Electronic air filters are often reusable and can be cleaned by washing with soap and water. They are also more environmentally friendly than disposable filters since they can be used for several years before needing to be replaced.
Comparing CADR for Common Filter Types
Before you make your final decision, compare the Clean Air Delivery Rate (CADR) of common filter types. You may pay a little more for a higher CADR, but your sinuses will thank you.
What Size Air Filter Do I Need to Reduce Allergens?
There is no best size for your air filter other than the correct size. When it comes to reducing allergens in your home, bigger does not mean better. HVAC filters are determined by the filter’s depth, height, and length. There are standard sizes, but they differ depending on each HVAC system and its requirements.
The best way to determine the right size for your filter is to remove the existing filter from the HVAC system and check the frame for its dimensions. Dimensions should also be listed in your HVAC system’s user manual. Generally, filters have a thickness of 1 inch for smaller systems and 5 inches for larger systems. Height and length combinations vary from 10x10 to 30x30.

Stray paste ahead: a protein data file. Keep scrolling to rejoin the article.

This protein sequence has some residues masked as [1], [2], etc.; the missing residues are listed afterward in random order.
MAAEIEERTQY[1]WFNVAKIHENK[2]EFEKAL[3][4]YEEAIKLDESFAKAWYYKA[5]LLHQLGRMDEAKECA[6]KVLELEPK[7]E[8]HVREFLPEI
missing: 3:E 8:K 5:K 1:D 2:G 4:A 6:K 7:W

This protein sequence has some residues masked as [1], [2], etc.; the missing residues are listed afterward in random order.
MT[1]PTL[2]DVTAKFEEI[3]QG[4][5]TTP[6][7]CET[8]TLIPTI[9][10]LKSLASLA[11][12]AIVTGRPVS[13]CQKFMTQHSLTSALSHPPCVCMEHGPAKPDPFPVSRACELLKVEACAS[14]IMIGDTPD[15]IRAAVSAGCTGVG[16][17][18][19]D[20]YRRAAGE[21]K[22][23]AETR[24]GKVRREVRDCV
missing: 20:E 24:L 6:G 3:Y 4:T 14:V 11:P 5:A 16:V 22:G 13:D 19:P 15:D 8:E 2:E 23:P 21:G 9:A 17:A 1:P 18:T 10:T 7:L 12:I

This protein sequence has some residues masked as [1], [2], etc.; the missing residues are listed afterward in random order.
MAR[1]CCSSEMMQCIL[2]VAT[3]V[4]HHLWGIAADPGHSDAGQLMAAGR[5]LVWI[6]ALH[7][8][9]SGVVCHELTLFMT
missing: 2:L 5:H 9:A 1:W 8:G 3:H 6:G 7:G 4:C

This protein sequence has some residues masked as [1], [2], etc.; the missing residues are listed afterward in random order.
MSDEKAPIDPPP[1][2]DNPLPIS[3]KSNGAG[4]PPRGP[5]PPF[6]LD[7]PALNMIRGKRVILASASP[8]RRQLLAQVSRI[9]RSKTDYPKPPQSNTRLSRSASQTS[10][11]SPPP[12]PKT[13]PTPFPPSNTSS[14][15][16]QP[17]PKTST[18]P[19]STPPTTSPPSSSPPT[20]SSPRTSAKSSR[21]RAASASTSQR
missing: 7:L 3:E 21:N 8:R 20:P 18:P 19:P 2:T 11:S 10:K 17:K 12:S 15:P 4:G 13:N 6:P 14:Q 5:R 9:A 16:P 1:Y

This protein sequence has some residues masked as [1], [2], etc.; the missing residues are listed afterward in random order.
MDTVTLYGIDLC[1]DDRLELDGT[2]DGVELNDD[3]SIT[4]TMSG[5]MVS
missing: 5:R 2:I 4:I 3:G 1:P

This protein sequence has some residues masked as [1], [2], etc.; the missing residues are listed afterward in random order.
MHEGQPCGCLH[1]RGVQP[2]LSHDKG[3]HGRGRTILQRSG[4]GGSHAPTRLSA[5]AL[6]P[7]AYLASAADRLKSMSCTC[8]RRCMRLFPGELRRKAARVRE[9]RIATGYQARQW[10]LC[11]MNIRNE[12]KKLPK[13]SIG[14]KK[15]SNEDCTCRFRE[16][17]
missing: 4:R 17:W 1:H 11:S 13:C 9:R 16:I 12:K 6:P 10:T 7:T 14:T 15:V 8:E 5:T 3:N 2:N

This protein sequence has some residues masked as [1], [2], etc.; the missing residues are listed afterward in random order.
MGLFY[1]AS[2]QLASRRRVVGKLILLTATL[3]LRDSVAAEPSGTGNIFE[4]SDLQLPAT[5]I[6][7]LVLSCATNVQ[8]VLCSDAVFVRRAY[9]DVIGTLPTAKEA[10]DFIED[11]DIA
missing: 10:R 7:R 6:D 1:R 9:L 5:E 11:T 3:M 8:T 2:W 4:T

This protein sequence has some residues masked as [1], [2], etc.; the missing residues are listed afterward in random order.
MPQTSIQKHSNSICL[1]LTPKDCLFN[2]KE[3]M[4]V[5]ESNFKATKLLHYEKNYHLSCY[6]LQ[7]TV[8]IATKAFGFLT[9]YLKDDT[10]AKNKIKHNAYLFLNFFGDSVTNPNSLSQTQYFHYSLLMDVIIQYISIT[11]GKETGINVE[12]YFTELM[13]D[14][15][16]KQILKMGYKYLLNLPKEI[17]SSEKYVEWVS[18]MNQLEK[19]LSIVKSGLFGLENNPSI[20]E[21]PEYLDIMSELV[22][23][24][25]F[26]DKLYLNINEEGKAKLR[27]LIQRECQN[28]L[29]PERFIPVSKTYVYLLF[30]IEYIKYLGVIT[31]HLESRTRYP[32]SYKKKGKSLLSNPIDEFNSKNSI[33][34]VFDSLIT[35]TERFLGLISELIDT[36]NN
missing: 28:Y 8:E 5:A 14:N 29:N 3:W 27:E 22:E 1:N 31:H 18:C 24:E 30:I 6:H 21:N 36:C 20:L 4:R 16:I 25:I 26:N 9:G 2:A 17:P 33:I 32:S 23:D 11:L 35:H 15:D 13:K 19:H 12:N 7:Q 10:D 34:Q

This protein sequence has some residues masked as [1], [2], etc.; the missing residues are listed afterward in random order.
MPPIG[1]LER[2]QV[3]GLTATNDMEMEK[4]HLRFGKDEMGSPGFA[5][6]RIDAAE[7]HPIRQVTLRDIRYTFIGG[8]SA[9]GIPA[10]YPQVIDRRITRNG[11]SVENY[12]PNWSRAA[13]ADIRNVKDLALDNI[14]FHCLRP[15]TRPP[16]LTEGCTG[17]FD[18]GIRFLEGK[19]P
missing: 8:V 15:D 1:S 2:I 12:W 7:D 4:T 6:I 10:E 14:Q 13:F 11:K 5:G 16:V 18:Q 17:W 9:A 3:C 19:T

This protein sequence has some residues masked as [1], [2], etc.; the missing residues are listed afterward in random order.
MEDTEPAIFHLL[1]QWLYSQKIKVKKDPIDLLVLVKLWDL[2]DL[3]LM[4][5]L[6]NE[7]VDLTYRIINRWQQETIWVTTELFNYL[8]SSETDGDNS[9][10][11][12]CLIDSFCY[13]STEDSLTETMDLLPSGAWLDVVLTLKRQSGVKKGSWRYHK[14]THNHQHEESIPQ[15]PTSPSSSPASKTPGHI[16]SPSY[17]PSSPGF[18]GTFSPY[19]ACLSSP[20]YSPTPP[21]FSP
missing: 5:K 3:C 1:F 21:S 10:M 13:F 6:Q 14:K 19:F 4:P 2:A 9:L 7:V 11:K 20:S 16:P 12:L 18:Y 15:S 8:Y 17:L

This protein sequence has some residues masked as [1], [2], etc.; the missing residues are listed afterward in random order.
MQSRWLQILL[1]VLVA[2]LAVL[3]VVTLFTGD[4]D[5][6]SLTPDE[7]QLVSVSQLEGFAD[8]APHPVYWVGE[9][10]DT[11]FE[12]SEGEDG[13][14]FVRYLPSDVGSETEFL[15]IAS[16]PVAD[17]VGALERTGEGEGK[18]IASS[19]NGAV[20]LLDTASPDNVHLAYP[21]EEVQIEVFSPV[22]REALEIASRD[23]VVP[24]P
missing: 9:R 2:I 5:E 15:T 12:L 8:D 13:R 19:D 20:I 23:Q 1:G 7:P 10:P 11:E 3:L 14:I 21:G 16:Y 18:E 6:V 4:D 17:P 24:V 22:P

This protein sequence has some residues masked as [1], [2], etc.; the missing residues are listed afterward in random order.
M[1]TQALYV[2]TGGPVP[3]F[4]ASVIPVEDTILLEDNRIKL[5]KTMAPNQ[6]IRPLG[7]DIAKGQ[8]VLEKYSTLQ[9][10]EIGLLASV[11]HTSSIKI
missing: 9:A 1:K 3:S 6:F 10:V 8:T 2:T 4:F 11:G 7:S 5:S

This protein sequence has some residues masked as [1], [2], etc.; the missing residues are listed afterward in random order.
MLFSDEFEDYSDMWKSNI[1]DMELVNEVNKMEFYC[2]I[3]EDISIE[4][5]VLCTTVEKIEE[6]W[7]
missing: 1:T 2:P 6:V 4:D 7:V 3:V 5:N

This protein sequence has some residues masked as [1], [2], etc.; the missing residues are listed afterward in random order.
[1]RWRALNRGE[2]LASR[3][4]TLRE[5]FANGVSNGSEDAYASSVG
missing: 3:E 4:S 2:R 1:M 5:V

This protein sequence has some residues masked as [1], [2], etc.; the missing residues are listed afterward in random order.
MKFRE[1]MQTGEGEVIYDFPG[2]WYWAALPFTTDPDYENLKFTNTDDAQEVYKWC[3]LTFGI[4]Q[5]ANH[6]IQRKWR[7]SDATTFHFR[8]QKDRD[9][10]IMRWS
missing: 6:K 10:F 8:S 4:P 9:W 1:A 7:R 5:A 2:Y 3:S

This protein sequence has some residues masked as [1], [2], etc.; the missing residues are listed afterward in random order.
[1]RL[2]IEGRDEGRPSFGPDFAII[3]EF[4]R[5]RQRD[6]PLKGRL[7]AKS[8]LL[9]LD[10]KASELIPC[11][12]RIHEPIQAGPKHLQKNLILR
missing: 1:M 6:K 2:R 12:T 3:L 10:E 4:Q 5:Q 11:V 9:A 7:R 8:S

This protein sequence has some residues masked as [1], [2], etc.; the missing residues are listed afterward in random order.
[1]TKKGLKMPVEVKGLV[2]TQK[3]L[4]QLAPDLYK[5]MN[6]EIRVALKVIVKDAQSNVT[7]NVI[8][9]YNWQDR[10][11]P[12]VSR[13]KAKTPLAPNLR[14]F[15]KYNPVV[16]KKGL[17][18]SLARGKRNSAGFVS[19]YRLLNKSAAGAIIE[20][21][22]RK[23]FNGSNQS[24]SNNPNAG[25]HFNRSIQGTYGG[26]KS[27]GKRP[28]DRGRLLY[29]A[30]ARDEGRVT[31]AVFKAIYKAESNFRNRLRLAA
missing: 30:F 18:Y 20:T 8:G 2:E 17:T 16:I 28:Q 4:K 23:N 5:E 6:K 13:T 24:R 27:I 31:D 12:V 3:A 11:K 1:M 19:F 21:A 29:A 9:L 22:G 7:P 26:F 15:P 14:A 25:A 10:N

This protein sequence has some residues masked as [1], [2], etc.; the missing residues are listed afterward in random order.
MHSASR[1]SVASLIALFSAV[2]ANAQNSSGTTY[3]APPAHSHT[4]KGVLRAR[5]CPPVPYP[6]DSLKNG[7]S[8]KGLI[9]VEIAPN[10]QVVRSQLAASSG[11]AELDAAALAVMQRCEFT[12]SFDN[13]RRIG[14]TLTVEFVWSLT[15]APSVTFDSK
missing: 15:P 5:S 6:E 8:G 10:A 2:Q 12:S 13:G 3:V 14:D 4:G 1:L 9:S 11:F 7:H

Some of the most common sizes are:
- 14 inches by 25 inches
- 16 inches by 20 inches
- 16 inches by 25 inches
- 20 inches by 25 inches
- 25 inches by 25 inches
No filter is universal, so it’s important to make sure the filter you purchase is the correct size to fit in your HVAC system to keep your system running smoothly.
Tips for Reducing Allergies
Finally, keep in mind that an air filter is just one part of your allergy battle plan. You’ll have a better chance of wiping out allergies if you use multiple tactics. Try adding some of these simple tips to your routine.